Sepsis and Inflammatory Bowel Disease (IBD)

Crohn’s disease and ulcerative colitis are two bowel diseases that are classified as inflammatory bowel disease (IBD). IBD is often confused with irritable bowel syndrome (IBS), but they are not the same thing. IBS is a syndrome that describes a group of bowel symptoms, like diarrhea or cramping. It can be very uncomfortable and affect quality of life, but IBS doesn’t cause inflammation or damage to the bowels. IBD, on the other hand, can cause serious inflammation and damage to the bowel walls. Almost 3 million people in the United States have IBD and it is becoming more common, especially among non-Hispanic Black adults. 

Inflammatory bowel disease can lead to complications, such as a perforated bowel wall, that can cause infection and could lead to sepsis.

Sepsis, which was often called blood poisoning, is the body’s life-threatening response to infection. Like strokes or heart attacks, sepsis is a medical emergency that requires rapid diagnosis and treatment.

Suggested Citation:
Sepsis Alliance. Sepsis and Inflammatory Bowel Disease. 2024.

Updated January 19, 2024.


More About IBD

Infection Risk

Crohn’s disease and ulcerative colitis can cause several complications, such as: 

  • Colon cancer 
  • Blood clots 
  • Anemia 
  • Kidney stones 
  • Liver disease 
  • Malnutrition 
  • Perforated bowel 
  • Anal fistulas (a tunnel between the anus and the anal gland) 
  • Toxic megacolon 

Several of these complications, like a perforated bowel and kidney stones, can cause infections. Others, like malnutrition and cancer, can increase the risk of getting infections.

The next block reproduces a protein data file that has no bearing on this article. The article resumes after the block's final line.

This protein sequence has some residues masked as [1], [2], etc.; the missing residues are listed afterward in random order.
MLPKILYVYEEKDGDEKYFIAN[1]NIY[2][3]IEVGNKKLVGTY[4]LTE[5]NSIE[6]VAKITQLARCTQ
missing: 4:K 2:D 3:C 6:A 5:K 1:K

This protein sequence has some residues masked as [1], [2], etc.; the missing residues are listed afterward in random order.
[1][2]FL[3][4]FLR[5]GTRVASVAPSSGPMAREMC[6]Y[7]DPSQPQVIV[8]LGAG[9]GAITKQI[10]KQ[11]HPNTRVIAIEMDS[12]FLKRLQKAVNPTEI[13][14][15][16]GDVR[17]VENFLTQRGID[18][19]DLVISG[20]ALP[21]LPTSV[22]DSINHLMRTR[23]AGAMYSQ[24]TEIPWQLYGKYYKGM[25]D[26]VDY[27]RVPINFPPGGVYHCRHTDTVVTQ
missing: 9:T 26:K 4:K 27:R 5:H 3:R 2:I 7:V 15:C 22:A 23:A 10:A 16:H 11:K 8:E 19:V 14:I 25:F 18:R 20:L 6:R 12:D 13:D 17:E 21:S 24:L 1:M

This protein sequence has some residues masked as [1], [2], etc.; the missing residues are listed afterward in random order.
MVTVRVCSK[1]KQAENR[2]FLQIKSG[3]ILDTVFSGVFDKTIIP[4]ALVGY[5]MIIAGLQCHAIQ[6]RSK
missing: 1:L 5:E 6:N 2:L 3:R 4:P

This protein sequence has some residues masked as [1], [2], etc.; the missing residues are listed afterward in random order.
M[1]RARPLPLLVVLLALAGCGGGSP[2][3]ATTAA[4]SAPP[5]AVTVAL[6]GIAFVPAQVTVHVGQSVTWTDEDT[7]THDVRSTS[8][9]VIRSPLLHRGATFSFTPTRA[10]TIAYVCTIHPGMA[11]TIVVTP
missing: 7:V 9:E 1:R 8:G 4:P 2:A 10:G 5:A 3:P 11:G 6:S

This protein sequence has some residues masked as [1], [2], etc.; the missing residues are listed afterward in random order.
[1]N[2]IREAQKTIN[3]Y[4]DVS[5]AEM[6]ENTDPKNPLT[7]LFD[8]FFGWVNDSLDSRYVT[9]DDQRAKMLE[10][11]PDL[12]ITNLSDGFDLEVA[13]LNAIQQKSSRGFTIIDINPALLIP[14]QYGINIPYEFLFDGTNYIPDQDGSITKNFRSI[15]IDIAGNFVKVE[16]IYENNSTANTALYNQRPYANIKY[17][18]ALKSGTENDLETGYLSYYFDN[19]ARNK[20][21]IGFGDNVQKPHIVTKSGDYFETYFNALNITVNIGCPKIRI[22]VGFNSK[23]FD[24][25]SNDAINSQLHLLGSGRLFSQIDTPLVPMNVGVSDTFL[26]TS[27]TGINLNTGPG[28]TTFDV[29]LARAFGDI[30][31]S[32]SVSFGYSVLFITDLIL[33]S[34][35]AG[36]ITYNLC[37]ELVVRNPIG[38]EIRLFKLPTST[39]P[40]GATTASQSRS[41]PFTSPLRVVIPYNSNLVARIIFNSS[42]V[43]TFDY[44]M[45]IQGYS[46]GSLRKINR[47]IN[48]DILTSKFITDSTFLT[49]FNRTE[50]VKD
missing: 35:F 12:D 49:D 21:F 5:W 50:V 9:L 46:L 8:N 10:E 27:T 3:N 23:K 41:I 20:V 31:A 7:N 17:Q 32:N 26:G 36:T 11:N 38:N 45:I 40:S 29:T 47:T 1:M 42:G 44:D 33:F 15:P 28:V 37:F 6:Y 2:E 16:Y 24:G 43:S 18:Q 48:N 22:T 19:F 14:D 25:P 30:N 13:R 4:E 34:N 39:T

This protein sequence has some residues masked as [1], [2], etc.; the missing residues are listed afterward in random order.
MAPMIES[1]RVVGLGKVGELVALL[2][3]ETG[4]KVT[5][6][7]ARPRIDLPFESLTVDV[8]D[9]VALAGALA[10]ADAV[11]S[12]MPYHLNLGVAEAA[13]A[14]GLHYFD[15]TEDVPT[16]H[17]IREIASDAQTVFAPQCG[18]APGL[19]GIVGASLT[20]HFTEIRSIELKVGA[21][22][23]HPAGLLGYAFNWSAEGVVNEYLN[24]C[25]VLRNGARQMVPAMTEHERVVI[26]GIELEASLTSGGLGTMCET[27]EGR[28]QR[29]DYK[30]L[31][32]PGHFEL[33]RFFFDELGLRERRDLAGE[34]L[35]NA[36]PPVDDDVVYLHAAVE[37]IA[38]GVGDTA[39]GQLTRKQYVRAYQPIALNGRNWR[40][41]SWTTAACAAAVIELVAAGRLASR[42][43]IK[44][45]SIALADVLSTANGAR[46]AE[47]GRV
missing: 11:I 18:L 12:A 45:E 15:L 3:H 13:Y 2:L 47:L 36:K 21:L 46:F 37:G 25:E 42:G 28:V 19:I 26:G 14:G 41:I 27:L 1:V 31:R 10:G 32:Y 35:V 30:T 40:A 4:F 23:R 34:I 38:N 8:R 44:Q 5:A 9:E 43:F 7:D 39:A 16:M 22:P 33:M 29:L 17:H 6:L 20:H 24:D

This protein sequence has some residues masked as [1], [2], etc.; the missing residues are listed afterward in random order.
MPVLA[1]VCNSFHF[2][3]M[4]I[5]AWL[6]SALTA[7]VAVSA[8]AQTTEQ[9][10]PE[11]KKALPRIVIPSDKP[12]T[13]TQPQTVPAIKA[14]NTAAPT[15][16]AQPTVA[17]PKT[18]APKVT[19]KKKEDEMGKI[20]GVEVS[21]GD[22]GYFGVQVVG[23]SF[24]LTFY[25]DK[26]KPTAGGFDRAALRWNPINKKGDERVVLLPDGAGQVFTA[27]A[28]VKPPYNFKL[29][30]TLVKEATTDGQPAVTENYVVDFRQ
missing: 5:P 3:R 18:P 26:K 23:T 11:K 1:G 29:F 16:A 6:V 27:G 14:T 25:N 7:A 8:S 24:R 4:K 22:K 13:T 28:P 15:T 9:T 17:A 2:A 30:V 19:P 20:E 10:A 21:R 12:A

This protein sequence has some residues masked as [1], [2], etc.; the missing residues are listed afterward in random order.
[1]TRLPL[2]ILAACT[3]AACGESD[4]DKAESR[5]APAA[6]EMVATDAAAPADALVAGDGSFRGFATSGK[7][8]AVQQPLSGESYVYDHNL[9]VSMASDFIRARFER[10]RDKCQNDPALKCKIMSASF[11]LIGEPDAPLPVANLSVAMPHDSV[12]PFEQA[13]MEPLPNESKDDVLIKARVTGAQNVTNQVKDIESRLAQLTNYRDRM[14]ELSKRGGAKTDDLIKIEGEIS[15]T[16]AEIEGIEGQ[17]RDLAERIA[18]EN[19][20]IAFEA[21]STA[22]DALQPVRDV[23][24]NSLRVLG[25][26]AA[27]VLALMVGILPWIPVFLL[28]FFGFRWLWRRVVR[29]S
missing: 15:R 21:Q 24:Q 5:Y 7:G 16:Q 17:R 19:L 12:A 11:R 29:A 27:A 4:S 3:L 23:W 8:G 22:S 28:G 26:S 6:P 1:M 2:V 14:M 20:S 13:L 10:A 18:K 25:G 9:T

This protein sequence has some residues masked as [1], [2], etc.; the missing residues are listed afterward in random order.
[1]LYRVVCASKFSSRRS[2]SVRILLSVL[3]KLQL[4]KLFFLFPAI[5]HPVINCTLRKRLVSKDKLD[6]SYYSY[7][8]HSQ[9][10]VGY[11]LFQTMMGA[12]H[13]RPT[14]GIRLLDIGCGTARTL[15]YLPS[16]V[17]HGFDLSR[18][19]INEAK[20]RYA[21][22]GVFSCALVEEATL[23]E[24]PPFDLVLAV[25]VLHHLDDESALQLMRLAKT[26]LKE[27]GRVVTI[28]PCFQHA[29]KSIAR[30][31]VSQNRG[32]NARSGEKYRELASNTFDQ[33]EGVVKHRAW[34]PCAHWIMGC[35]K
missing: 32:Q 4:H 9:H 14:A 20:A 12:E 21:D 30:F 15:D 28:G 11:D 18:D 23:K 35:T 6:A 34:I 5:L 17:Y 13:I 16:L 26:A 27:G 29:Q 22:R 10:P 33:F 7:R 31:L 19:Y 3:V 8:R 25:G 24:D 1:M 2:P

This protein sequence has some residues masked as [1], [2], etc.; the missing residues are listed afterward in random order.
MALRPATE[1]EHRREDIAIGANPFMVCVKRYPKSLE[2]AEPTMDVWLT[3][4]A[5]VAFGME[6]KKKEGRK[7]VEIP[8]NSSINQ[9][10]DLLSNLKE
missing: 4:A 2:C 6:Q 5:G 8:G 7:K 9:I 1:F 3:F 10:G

People with IBD can also be at higher risk of contracting infections because of their treatment. Many with IBD take medications, such as steroids, to help suppress the inflammation in the bowel. But those medications also suppress the immune system, raising the infection risk. 

Surgery may be necessary to repair a damaged part of the bowel, relieve an obstruction, or create a colostomy. There is always a risk of infection with any type of surgery, especially abdominal surgery, when a surgeon could unknowingly nick the bowel wall. Abscesses can also form after the surgery. 


Although both Crohn’s disease and ulcerative colitis are IBD, the conditions respond differently to sepsis, according to researchers. 

In one study published in 2017, researchers found that IBD patients who were hospitalized for severe sepsis or septic shock had different outcomes. Those with Crohn’s disease had a lower mortality rate (less than 20%) compared with those with ulcerative colitis (35%). However, it is still very serious regardless of which disease you may have. 

In some cases, people may not know they have IBD and develop an infection that causes sepsis. In those cases, the doctors find evidence of IBD while trying to find the sepsis cause. 

Signs of Infection

People with inflammatory bowel disease should watch for signs of infection and seek help immediately if they suspect one. Some signs and symptoms of an infection related to the bowel include: 

  • Severe pain in the abdomen 
  • Fever 
  • Chills 
  • Nausea 
  • Vomiting 
  • Bloating/swelling of the abdomen 
  • Pain and swelling around the anus 
  • Redness, swelling, or pus coming from around the anus 

Infections in other parts of the body can cause other symptoms, such as: 

  • New or increasing cough (pneumonia or other respiratory infection) 
  • Redness, swelling, or discharge around a wound 
  • Increased need to urinate, burning on urination, foul smelling urine (UTI) 

If you or someone you care for has IBD, ask your doctor what you should do if you suspect there is an infection. Some clinics or offices have after-hour staff that can help, while others may direct you to go to an emergency department or urgent care clinic. 

Related Resources

Kim Steele

Who knew a week after Mother’s Day, my life and my family’s life would change forever? On May 14, 2016, I was not feeling well and having difficulty breathing. I have Crohn’s Disease and two small cancer spots were recently found on my colon just a couple of weeks before. I started a new medication just 4 days prior and something shut down my immune system. (Sepsis and Inflammatory Bowel Disease (IBD), Sepsis and Cancer, Sepsis and Impaired Immune System) When my other sisters and mom arrived at Henry Piedmont ER early that morning within an hour, my heart stopped ... Read Full Story

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